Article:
|Cascade Locks and Bridge of the Gods|
In the final chapter of her bestselling book, Wild, author Cheryl Strayed ponders her experiences on the Pacific Crest Trail while enjoying a soft serve cone at the Eastwind Drive-In at Cascade Locks, Ore. Located 40 miles east of Portland off Interstate 84, it’s the only town on the trail’s 2600-mile journey from the Mexican border to Canada, and the spot where the trail crosses the mighty Columbia River via the Bridge of the Gods.
The town, one of the oldest in Oregon, has long been a place where travelers needed to come to terms with their plans. An ancient landslide created a series of whitewater rapids and cascades that served as a major barrier in the river, forcing a long portage around them. Lewis and Clark described the cascades as “…water passing with great velocity forming and boiling in a horrible manner…”, and pioneers on the Oregon Trail had to choose between the hard trek over the Barlow Road, or facing the rapids in a make-shift raft with the possibility of losing everything.
In 1856, a portage road was built and mules carried freight around the cascades until they were replaced with the Oregon Pony, the first steam locomotive to operate west of the Mississippi. The Pony, described as an “ungainly contraption,” with its tiny engine carried around 200 tons of freight each day. Passengers rode in one small coach or aboard the flatcars.
The era of portage railroad ended in 1897 when the U.S. Army Corps of Engineers completed a series of locks to move river traffic around the cascades. Later, when the Bonneville Dam and Locks were completed during the New Deal, the waters flooded the old locks leaving only skeletal stone and concrete outlines, and stairs leading to nowhere. What remains is now a National Historic Site and can be viewed at the town’s Marina Park, owned and operated by the Port of Cascade Locks. This attractive, riverside swatch of parkland is also home to the Oregon Pony which currently resides in its own glass-enclosed and climate-controlled structure. Next to it, occupying the former lock tender’s house, is the Cascade Locks Historical Museum with three floors of artifacts and mementos from the region’s past.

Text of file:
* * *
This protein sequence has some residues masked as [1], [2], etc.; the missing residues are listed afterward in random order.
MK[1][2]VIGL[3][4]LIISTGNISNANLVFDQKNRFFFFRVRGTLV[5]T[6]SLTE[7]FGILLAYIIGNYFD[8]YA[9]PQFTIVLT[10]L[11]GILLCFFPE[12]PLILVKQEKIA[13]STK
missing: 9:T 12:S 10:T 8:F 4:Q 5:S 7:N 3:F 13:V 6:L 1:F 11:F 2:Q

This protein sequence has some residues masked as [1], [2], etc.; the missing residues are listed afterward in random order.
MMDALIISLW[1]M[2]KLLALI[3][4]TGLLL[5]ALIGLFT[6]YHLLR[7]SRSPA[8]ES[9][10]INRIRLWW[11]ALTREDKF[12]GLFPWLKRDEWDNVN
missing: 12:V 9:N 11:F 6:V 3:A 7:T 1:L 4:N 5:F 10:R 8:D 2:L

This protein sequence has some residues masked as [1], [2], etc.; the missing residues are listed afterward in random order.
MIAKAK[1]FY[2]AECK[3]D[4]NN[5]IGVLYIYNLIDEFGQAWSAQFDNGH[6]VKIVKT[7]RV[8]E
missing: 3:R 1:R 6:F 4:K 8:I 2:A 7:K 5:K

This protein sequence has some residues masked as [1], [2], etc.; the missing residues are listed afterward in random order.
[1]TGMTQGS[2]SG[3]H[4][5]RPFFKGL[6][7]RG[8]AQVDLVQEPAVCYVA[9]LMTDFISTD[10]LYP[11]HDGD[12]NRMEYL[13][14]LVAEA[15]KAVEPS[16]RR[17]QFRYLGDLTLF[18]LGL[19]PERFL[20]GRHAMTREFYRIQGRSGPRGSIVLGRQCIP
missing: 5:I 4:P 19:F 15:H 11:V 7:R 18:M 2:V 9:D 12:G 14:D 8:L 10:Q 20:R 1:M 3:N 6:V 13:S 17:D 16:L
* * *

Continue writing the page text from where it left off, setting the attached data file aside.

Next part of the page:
At the east end of the park are statues of Lewis and Clark guide, Sacagawea, and their canine traveling companion, Seaman. Next door at the Locks Waterfront Café is the docking site of the Columbia Gorge Sternwheeler, a three-story replica of the ships that cruised the Gorge in the 1800s. Built in 1983 in Hood River, this 499-passenger paddle
narrated excursions, brunch and dinner cruises on the river between May and
|Columbia Gorge Sternwheeler|
A few miles downstream is an attraction well worth a short detour off Interstate 84. While a working fish hatchery might not be on anyone’s top ten sightseeing list, the Bonneville Hatchery is located in a pretty, creek side setting with stone ponds, flowers, tall trees, and neatly manicured grounds, and receives over a million visitors annually. The hatchery, opened in 1909, raises fall Chinook salmon, Coho salmon, and summer and winter steelhead. A self-guided tour leads visitors through the process. In the historic, wooden Egg Incubation Building, a small museum covers everything anyone would want to know about salmon and their fascinating life cycle. However, the biggest and best known attraction at the hatchery is Herman, a 70-year-old, 450 pounds, ten foot
long sturgeon. He and his buddies can be observed through
an underwater, glass window. The adjacent Bonneville Dam and Locks also
|Egg Incubation Building and Museum|
Cascade Locks is the nearest town to a number of popular Columbia Gorge hiking trails. In addition to the Pacific Coast Trail, there is access nearby to the Eagle Creek and Wahclella Falls trails offering some of the Gorge’s most spectacular scenery and waterfalls. This spring, a new mountain bike trail opened on the east side of town.